1987 was an odd year, as a whole, the year is remembered for the outlandishness of the G.I. Joe movie, a lot of red, and some really bad COBRA figures. However some of the G.I. Joe team members from 1987 are amongst the finest figures in the line, and really take inspiration from the line’s military roots. Falcon, the team’s Green Beret, is one of the best overall figures in the line, and features an incredibly well done sculpt. When Hasbro was choosing figures to repaint for the 1991 Super Sonic Fighters line, Falcon was a definite home run choice.
The Super Sonic Fighters, as a whole aren’t as strong as the Sonic Fighters from 1990. The three repaints in 1991 feature two duds. Road Pig isn’t a strong figure in general, and turning him orange isn’t going to help, and the ’89 Rock ‘N Roll repaint is harmed by the colour choices, and the lack of the accessories that connected to the figure. However, the final repaint, Lt. Falcon is top notch, and perhaps the best overall figure from the entire noise making backpack sub series.
The nice thing about the three vintage Falcon repaints, is they all are quite different takes on the mold. The 87 one is classic camo, and wouldn’t look out of place in 1982 or 1992. The Night Force version, moves away from the camouflage, and gives the mold a different look with the two tone stylings. The 1991 Super Sonic Fighters version, goes back to the single base colour with camouflage, but it’s not some re-hash of the 87, it’s a dramatic difference, featuring a combination of colours that shouldn’t work as well as they do, a deep green and a light grey. Honestly, the only fault I can find with the Falcon mold, is the fact his fatigues top is sculpted to go past his waist, which makes parts swapping awkward at best. The most intriguing part about this Falcon is the fact the camouflage pattern is something that would’ve been a possible paint job for this mold if it had originally been released just one year later.
In the G.I. Joe Movie, Falcon was portrayed as having black hair, his first two figures were brunettes, but this one actually has black hair. I kind of like it, because it ties into a media portrayal, unlike some of the odd dye jobs characters underwent when they got new clothes
In 1990 the Sonic Fighters came with a batch of recoloured accessories. For the most part, the accessories were an interesting combo of good weapons, and space age Battle Force 2000 accessories. The 91 Super Sonic Fighters, ditched the rehashed accessories, and included brand new weapons. Some of them aren’t the hottest, like Major Bludd’s goofy gun, but the two that came with Falcon were quite cool. One of them is a futuristic gun that has nice detailing, and a cool brace that fits around his arm so he can fire it with one hand. It’s not all that realistic, but it’s cool. His second gun is a pretty cool assault rifle, that’s not as good as the 87’s shotgun, it’s still an above average weapon. The nice thing about this Falcon, is he still looks good with the classic accessories.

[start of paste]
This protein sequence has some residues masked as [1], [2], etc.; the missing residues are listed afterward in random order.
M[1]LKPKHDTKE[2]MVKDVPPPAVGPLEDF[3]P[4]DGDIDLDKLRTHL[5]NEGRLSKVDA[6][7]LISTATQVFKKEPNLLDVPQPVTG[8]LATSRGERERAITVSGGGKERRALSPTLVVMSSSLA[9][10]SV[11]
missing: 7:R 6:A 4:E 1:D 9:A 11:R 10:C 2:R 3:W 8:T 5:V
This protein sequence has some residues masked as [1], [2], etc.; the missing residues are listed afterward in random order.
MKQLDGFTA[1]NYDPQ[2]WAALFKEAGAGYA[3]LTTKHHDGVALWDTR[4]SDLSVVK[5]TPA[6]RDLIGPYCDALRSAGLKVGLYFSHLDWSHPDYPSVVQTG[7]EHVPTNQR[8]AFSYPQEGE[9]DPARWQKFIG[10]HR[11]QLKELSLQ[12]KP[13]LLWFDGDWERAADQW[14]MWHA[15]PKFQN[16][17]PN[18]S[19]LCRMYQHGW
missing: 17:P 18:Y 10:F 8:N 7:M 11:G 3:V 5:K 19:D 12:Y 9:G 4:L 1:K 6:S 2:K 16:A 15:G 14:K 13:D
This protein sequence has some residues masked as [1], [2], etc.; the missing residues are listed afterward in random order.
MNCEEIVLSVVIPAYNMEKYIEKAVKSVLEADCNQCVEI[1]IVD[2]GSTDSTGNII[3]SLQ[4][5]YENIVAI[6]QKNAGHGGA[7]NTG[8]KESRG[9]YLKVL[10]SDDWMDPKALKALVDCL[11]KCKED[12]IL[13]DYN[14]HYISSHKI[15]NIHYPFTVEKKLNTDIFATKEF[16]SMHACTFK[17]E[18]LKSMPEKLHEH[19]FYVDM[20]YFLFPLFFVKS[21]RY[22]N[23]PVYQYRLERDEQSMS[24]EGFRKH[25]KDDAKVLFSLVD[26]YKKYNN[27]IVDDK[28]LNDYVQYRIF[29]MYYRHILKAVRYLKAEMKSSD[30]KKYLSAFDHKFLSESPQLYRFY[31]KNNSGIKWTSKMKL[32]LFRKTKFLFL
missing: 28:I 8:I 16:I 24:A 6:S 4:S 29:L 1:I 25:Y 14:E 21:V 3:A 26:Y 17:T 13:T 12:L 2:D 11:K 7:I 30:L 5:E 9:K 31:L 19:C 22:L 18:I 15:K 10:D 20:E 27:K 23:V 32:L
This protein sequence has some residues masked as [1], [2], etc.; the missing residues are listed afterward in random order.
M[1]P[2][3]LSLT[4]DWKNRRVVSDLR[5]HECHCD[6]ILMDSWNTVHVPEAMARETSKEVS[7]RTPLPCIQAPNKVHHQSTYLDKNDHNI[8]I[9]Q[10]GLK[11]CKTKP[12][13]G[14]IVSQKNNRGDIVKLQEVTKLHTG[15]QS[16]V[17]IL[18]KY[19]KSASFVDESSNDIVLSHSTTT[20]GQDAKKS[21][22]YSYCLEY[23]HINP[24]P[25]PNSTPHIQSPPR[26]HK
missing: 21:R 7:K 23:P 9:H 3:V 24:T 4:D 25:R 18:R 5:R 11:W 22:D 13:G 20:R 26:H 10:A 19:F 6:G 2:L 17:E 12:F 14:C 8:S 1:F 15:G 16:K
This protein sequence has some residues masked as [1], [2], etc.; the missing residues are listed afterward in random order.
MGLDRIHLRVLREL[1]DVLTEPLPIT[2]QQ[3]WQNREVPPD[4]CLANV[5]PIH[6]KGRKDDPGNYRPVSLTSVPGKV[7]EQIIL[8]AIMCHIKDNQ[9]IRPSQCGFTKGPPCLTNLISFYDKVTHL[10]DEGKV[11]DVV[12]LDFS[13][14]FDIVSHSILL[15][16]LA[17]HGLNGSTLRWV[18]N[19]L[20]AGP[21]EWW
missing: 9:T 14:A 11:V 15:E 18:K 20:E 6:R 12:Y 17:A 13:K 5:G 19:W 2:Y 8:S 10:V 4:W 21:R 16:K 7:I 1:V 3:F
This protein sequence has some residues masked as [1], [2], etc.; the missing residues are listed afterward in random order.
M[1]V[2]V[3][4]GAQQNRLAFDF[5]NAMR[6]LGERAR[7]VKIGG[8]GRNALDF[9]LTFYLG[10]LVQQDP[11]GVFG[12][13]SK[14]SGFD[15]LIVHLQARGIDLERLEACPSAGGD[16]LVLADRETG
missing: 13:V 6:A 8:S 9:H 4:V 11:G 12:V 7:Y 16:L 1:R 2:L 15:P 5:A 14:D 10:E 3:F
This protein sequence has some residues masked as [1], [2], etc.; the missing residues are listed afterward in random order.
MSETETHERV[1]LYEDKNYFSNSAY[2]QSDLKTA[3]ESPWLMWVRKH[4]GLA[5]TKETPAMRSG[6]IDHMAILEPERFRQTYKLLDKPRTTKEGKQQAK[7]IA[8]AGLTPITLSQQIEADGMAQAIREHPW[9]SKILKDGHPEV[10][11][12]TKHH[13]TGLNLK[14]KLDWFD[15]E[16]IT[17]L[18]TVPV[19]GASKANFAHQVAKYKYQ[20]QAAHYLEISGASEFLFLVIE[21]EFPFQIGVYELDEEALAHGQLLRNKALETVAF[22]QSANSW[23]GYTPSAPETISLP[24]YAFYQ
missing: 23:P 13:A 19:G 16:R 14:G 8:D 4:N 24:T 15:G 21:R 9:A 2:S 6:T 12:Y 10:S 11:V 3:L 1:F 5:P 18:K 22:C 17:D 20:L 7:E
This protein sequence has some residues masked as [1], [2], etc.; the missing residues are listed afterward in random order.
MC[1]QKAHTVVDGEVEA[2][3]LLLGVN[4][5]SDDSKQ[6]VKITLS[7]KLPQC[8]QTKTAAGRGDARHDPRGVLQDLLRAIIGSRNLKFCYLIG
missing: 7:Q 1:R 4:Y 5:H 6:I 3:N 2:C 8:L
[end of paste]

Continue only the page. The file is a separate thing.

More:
I’d be remiss to not talk about the SUPER SONIC BACKPACK, which is a large, and goofy blue thing with a deadly looking rotor blade to make it a helicopter or something. It’s hilarious, and makes annoying noises, but at the end of the day isn’t really worthwhile. The 91 series spent more time making the backpacks an almost replacement for the small vehicle assortments of the 80s. It’s a failure, but that’s almost where things seem to have headed. The 1990 Sonic Fighters packs are less helicopter/jetpack gimmicky and more along the lines of a big dumb backpack.
I really like the Falcon figure, he’s very well done, and matches up with the Lieutenant ranking. Having a fairly strong looking leadership figure, allows the ’87 and ’88 figures that I’m a pretty big fan of, to coalesce as their own little unit. The Falcon mold is the strongest of them all, so it works with him as the leader. The nice thing about the ’91 repaint, is, like I mentioned earlier, the fact that this design isn’t too “out there” to be used with late 80s figures, in place of the 1987. While it’s a little more nuanced, the digital camo on this figure is reminiscent of Repeater or Shockwave, which helps this figure work even more as a bridge between 1987 and 1988.
I try to keep my G.I. Joe eras somewhat separate, as while the line as a whole is fairly compatible, there’s years that work better with each other, than others. So Falcon has found a role, leading a small team that consists for the most part of Tunnel Rat, Outback, Repeater, Hit & Run, Muskrat and a couple of other stragglers. The figures all match up pretty well. I don’t think about scenarios they would be in, or anything, but it gives some of the figures in my collection a reason for existing, without them being micro-managed to death, like some of the 90s subteams tend to be. If you ever see a picture of an Eco-Warrior, taken by me, he’s either by himself, or with other Eco-Warriors, there’s little chance of interaction with other G.I. Joes.
Falcon is one of the finest G.I. Joe figures, and this version, is wildly different from v1, but is still an excellent figure. He’s got an appearance that isn’t strict military realism, but at the same time isn’t far-fetched. That’s a nice thing about G.I. Joe, in that it can take an overtly realistic military figure, like Falcon, and then change the colourscheme, and be something new, without detracting from the mold. There’s very few repaints out there, that that can be said about. This figure is solidly in 2nd place, in regards to the usage of the mold, which isn’t anything to sneeze at, as it’s an incredible mold, with an untouchable first release.